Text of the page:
Many firms attempt to validate their hiring methods by looking at the job performance of the individuals that they have recruited. Missing from this practice is the performance data for the folks they chose not to hire. Without this information, it’s difficult to determine if changing hiring methods would produce a higher performing workforce.

In the world of marketing, insurance companies frequently advertise that customers switching to their service have significant average savings. Once again, this only takes into account the “survivors”, that is, the individuals who make the decision to actually switch. Numerous customers may have assessed a switch and decided to stay with their incumbent provider. Furthermore, many folks may already be happy with low rates and would discover no savings if they investigated the new firm’s rates.

Another example of Survivorship Bias comes from the education space. Let’s say a school district is comprised of two very different populations. One area of town is wealthy, with high performing students. The other area has significant socioeconomic challenges and has students who on average are low achievers. To present itself in a better light, the school could focus on a key stat: The number of graduating seniors going on to a 4 year educational institution. In doing so, the school would not account for a high dropout rate. A more accurate picture of overall student achievement would be the graduation rate.

In the corporate world an analogous situation can occur when companies look to gauge their progress in a particular area. For example, they may see improvements in morale based on increased scores on an employee engagement survey. However, the most disgruntled individuals may have chosen to leave the firm since the last study. Once again, only the survivors scores would be tallied.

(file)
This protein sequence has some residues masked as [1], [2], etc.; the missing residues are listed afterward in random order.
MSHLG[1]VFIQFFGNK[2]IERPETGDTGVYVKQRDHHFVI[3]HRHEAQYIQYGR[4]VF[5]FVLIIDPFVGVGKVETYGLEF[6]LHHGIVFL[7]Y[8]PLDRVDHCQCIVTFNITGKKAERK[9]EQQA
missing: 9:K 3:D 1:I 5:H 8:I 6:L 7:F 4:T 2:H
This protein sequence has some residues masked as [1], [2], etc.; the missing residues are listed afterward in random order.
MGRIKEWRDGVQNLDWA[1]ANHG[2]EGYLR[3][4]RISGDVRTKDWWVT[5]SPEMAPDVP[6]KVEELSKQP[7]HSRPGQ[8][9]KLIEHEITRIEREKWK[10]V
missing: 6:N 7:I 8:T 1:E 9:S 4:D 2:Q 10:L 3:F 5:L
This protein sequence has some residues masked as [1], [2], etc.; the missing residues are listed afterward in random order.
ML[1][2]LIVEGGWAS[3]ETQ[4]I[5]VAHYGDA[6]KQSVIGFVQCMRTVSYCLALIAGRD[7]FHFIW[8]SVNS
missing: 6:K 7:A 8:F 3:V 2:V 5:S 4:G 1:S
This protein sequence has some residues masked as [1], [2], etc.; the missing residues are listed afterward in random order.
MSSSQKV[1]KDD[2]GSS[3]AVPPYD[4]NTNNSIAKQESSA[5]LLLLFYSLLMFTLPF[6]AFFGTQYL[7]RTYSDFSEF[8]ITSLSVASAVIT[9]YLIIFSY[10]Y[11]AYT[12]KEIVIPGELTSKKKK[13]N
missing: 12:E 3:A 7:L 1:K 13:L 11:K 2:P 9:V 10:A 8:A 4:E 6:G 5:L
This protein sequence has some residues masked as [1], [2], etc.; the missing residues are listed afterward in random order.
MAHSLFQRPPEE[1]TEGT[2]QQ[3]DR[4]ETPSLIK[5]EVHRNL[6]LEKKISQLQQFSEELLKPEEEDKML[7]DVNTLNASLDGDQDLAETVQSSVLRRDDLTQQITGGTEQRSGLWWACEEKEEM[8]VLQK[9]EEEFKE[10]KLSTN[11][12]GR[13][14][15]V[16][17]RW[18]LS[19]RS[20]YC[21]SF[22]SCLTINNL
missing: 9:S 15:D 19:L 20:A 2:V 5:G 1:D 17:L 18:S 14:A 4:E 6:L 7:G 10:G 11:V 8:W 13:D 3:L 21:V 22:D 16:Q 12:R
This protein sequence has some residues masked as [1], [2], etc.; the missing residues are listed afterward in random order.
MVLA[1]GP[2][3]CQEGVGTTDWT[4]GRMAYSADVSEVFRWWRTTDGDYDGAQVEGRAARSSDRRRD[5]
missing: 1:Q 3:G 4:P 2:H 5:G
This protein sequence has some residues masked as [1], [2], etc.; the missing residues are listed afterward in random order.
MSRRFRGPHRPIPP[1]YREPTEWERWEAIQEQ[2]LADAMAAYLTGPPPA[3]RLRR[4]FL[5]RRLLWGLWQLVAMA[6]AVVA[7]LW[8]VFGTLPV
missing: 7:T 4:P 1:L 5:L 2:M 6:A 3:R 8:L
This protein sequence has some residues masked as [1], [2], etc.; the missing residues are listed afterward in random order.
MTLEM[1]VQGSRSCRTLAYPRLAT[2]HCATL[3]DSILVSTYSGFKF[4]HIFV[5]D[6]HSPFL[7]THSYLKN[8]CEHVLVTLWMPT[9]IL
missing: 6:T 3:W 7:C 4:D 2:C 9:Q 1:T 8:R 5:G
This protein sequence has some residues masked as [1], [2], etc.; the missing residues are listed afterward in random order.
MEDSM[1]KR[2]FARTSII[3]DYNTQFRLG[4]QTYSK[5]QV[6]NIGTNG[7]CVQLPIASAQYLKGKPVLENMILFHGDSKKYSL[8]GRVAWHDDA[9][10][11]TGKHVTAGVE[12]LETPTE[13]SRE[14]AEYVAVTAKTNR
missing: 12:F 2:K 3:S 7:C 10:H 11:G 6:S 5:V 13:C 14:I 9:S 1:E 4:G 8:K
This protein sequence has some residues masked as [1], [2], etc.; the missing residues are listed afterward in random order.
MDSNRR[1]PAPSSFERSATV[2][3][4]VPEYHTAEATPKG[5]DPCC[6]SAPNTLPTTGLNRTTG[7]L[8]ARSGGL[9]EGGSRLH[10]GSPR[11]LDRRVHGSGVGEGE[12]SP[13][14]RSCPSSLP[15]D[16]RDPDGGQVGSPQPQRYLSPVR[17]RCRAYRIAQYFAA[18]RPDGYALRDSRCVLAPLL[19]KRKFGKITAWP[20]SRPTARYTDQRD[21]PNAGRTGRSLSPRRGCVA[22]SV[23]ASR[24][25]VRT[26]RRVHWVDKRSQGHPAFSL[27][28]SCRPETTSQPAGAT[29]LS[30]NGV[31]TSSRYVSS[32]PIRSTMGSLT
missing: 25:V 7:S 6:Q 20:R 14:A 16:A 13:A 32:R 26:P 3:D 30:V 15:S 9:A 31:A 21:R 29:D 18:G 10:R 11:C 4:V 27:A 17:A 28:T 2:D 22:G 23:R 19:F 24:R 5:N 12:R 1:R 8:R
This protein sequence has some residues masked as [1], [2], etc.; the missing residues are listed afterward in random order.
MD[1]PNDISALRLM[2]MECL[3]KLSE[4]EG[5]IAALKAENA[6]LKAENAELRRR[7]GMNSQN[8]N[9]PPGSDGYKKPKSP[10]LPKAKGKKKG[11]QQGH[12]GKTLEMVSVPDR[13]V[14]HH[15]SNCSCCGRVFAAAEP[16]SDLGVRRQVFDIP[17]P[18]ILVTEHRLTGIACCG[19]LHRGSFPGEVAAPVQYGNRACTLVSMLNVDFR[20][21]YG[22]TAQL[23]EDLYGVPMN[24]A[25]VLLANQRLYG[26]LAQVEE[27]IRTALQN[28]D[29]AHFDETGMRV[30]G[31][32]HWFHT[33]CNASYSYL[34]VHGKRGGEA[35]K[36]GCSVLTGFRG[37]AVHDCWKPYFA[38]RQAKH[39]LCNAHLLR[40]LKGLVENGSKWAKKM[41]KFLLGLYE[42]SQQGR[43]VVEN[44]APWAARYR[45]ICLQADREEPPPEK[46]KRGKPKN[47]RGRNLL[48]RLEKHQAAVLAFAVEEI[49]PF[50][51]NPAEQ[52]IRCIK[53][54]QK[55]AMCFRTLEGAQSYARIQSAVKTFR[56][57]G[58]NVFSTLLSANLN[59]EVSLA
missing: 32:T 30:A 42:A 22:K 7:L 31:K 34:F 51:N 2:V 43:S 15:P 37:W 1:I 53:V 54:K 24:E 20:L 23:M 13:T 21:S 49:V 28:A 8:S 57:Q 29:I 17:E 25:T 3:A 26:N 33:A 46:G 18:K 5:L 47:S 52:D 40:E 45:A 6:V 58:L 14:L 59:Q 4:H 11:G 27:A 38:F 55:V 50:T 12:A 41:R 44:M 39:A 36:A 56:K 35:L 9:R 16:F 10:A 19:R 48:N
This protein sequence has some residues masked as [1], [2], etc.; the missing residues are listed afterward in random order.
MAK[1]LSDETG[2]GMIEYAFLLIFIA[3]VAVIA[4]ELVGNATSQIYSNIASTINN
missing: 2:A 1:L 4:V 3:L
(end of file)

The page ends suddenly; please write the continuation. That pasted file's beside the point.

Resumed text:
People have an inherent tendency to focus on visible and obvious factors when analyzing a situation. This can result in biased data sets and inaccurate conclusions and decisions. When analyzing a situation, ask yourself the following question: Are there dogs that aren’t barking?

This entry was posted in General Management, History, Psychology and tagged , . Bookmark the permalink.

15 Responses to The Dog That Didn’t Bark

  1. chaz says:

    If Bastiat were alive today he would be applauding this article.

  2. OU_Gryphon says:

    I was thinking the same thing, chaz. That which is seen and that which is unseen.
    Every time I hear a stat like “people who switched to Allstate saved x dollars”, I think “what are they not telling me? What bias could make this statistic sound better than it is?”